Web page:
Few therapies have consistently demonstrated effectiveness in preserving O2 delivery after spinal cord injury (SCI). Perfluorocarbons (PFCs) offer great promise to carry and deliver O2 more efficiently than conventional measures. The authors investigated the use of Clark-type microelectrodes to monitor spinal cord oxygenation directly (intraparenchymal [IP] recording) and indirectly (cerebrospinal fluid [CSF] recording) in the context of SCI, O2 therapy, and PFC treatment.
After placement of a subdural/CSF Licox probe in rats, incremental increases in the fraction of inspired O2 (FiO2) up to 100% were administered to establish a dose-response curve. The probe was then placed in the parenchyma of the same animals for a second dose-response curve. In a second study, rats with CSF or IP probes underwent SCI with the NYU Impactor and treatment with O2, followed by administration of PFC, or saline in the control group.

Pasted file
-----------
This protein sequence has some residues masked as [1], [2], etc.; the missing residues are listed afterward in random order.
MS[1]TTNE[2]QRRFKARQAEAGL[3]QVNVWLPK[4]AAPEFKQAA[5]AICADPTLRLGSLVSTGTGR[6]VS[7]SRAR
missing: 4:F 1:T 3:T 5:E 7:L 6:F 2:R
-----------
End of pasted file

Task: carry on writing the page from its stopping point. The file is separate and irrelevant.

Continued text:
All animals in the first experiment responded to the FiO2 dose increase, with changes in PO2 evident in both CSF and IP levels. The SCI in the second experiment caused a marked drop in PO2 from a mean of 21.4 to 10.4 mm Hg, with most animals dropping to less than half their preinjury value. All animals responded to 100% O2 treatment. Every animal that received PFCs showed significant improvement, with a mean increase in PO2 of 23.3 mm Hg. Only 1 saline-treated animal showed any benefit. Oxygen values in the PFC treatment group reached up to 6 times the normal level.
Oxygen levels in SCI show a profound drop almost immediately postinjury. Administration of PFCs combined with 100% O2 therapy can reverse tissue hypoxia and holds promise for reducing ischemic injury.